With over 25 years of experience and 3 board certifications in OB/GYN, Functional medicine and Integrative medicine, I’ve helped thousands of patients struggling with prediabetes, high cholesterol and weight gain to get healthy and decrease their risk of heart disease. After my brother died suddenly at the age of 38 from complications of diabetes, I did further study in preventative health. Problems with blood sugar can lead to diabetes, either type 1 and 2. Having diabetes puts you at an increased risk for heart disease and cancer. For type 2 diabetes, it may be completely preventable. There are many signs of metabolic instability prior to developing diabetes, so it is important to know these signs and symptoms in order to take a proactive approach in preventing diabetes. Read on to find out more—and to ensure your health and the health of others, don’t miss these Sure Signs You’ve Already Had COVID.
One of the first signs of blood sugar abnormalities is a change in weight. With type 1 diabetes, there is an insufficiency of insulin that leads to high blood sugar. This triggers a response in the body that leads to weight loss. The opposite happens with Type 2 diabetes when there is an excess in insulin. Type 2 diabetes is from insulin resistance, where it requires more insulin to move glucose out of the blood into the fat cells. As a result, there is usually weight gain in the abdomen in the visceral fat.
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Another common sign is fatigue. This could be all day long from glucose levels being either too high or too low. When blood sugar is low ( after a spike in insulin levels) people often feel tired and lethargic. The roller coaster of high and low blood sugar can also trigger the release of the hormone cortisol which can contribute to fatigue. There are many causes of fatigue but one that is labile with energy up and down all day could suggest an issue with blood sugar.
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Another sign is an increase in hunger. Whenever blood sugar drops to a low amount, hunger will be stimulated. This yo-yo of blood sugar levels may make patients feel hungry all day long. However, often in the morning they are not hungry due to high insulin levels. This will vary based on how often the patient is eating or what kind of macros they are eating. For example, a diet high in carbohydrates will cause blood sugar to drop more rapidly. Protein and fat are metabolized slower than carbohydrates.
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An increase in thirst or urination is commonly associated with Type 1 diabetes more than type 2. High blood glucose causes a change in the osmolality of the blood. What this means is the high amount of glucose molecules causes less “fluid” to be available in relationship in the blood. So as a result, fluid is drawn into the blood system to try to even this out or dilute the blood sugar. It can spill into your urine and cause you to feel thirsty or to urinate frequently.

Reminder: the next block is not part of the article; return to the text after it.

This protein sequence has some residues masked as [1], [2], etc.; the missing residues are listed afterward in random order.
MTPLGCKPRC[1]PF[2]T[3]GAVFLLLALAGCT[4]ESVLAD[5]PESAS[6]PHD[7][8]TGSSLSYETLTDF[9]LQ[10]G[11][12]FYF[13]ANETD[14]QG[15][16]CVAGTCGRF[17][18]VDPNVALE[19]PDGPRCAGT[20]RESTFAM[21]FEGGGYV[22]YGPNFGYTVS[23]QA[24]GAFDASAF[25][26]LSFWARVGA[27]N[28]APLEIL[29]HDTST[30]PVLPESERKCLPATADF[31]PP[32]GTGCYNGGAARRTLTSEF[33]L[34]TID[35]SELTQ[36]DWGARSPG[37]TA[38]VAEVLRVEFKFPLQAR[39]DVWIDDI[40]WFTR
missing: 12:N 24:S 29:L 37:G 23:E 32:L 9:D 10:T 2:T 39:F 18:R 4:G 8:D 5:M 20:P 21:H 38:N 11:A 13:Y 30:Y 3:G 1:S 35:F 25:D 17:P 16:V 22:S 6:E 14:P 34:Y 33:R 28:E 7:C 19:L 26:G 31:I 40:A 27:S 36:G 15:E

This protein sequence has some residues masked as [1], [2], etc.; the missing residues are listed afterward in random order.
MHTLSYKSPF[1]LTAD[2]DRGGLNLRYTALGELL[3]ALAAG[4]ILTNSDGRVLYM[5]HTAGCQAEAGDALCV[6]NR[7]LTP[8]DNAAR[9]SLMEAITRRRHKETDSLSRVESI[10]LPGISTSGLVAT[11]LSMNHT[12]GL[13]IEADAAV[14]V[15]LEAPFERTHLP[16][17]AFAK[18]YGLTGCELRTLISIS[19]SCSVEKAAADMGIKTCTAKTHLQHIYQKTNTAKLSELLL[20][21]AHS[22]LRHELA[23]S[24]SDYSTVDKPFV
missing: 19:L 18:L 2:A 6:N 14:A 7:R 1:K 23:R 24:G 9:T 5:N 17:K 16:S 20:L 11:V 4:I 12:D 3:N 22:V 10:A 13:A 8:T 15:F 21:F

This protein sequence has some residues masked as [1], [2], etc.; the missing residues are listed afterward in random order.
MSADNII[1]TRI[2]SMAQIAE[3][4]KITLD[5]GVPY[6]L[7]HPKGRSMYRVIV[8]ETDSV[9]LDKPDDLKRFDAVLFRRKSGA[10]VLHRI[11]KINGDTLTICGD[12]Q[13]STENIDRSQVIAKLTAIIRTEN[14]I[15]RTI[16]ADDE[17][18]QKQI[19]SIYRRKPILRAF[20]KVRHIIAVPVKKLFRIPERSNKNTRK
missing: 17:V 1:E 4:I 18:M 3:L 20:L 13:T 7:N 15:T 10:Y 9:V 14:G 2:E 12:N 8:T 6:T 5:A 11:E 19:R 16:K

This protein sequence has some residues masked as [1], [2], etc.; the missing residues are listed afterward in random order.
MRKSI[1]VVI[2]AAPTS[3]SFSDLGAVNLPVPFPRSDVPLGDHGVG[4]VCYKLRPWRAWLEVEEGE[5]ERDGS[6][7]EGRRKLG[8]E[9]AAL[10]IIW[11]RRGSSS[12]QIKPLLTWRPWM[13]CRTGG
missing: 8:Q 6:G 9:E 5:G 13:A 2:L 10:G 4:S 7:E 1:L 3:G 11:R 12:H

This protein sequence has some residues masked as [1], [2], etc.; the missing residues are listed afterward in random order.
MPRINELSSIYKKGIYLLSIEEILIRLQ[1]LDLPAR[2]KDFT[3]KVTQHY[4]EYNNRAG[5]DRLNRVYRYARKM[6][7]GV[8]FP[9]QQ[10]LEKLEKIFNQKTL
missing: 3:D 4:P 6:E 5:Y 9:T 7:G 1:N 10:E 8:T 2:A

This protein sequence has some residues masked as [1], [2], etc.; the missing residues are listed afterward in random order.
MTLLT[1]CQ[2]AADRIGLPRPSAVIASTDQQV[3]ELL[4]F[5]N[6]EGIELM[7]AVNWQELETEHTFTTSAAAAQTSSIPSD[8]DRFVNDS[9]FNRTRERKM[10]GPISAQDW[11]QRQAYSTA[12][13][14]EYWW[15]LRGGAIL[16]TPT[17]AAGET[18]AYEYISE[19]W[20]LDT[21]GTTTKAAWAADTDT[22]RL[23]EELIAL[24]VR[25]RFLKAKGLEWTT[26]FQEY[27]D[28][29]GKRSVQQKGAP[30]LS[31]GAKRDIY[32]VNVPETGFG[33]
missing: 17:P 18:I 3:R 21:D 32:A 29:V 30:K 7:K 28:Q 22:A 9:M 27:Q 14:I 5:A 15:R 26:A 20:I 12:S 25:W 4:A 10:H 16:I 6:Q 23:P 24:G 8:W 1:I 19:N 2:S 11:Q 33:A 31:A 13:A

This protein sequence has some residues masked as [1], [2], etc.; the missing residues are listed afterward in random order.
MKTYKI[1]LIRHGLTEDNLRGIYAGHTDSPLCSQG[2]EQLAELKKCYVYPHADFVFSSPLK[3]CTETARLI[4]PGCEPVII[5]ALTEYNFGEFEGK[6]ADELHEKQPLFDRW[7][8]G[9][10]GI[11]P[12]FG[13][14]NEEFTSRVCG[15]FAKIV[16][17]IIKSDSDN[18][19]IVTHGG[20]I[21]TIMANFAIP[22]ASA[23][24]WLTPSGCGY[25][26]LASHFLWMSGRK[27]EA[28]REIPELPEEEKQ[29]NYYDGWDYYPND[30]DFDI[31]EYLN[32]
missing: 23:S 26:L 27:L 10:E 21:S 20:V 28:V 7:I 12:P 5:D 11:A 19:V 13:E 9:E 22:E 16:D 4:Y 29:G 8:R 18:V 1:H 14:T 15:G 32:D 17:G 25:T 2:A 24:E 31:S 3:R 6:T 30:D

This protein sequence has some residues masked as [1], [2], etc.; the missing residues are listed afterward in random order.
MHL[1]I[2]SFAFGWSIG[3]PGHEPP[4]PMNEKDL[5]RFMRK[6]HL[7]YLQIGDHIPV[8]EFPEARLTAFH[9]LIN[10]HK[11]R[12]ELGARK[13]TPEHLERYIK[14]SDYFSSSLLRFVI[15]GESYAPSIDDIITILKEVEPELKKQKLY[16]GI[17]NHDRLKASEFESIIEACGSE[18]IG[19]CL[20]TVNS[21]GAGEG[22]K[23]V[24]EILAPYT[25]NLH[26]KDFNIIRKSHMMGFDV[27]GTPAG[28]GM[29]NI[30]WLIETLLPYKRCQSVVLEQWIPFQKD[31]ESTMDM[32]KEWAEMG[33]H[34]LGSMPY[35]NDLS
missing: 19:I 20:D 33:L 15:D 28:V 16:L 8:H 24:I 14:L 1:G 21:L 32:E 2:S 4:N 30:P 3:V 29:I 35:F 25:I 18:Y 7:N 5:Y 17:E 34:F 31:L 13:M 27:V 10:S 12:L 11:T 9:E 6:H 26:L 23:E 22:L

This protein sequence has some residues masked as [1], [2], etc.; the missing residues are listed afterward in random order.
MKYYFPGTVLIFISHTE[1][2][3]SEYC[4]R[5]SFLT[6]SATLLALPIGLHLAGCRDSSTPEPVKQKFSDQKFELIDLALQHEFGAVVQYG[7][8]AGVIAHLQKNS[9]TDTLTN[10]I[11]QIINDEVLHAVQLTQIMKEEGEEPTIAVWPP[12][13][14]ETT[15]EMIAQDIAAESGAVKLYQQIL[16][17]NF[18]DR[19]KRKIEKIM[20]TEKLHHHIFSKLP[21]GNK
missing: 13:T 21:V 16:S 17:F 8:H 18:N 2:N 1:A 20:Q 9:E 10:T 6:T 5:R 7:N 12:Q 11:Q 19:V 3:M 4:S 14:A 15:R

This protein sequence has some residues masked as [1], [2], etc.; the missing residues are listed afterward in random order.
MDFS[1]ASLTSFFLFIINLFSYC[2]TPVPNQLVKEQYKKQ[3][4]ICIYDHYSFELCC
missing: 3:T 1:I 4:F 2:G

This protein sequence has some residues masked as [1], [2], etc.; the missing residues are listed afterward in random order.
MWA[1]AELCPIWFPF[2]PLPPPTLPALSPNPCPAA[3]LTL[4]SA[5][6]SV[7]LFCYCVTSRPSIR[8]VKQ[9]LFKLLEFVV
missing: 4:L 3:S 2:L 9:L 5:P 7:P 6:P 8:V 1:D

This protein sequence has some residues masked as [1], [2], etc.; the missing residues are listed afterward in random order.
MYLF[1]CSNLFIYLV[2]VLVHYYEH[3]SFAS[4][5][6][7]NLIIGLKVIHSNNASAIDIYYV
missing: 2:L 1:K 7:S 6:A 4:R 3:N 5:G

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Other signs of consistently high blood sugar are blurred vision, dizziness and lightheadedness, restlessness or difficulty waking up.
For Type 1 Diabetes, since there is a deficiency of insulin, blood glucose levels can be quite high for some time. Usually patients present in what is called diabetic Ketoacidosis, where the body starts producing ketones to compensate for the excessively high blood sugar.
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If you have any of these signs, you should schedule a check up with your doctor. Most doctors will do a screening fasting glucose, but may not automatically order the Hemoglobin A1C (which is an average of what your blood glucose has been over the past 90 days) or the fasting insulin (which may be abnormal long before your fasting glucose is so its an earlier sign). Finding a doctor who specializes in preventative health could also help.
If don’t have access to a doctor who will order the labs, you can buy a glucometer with test strips and lancets most places for $30. You can check your sugar first thing in the morning when you wake up and again 2 hours after you eat. Fasting glucose should be below 100. An random blood sugar of 200, regardless of when you eat, could suggest diabetes.
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Type 1 diabetes is thought to run in families and potentially be an autoimmune disorder, typically being diagnosed before the age of 19. Now there is type 1.5 diabetes, which is diagnosed later in life, but is still insulin requiring.
With Type 2 diabetes, insulin is high but not effective in the body. Treatment is typically insulin sensitizing medications like metformin.
The important thing to know is, if this is caught early enough, it may be able to be reversed or prevented. In the Diabetes Prevention Trial, high risk patients were treated with metformin or lifestyle and dietary intervention. The lifestyle and dietary intervention were as effective as metformin at preventing type 2 diabetes.
The best screening test for type 2 diabetes are a fasting glucose, a hemoglobin A1C and a fasting insulin. And to ensure your health don’t miss these 101 Health Habits You Didn’t Know Were Deadly.
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Dr. Tara Scott, Hormone Guru, helps people find the cause of their symptoms and get them on a path to optimal health. She is the founder of Revitalize Medical group and Hormone Guru Academy.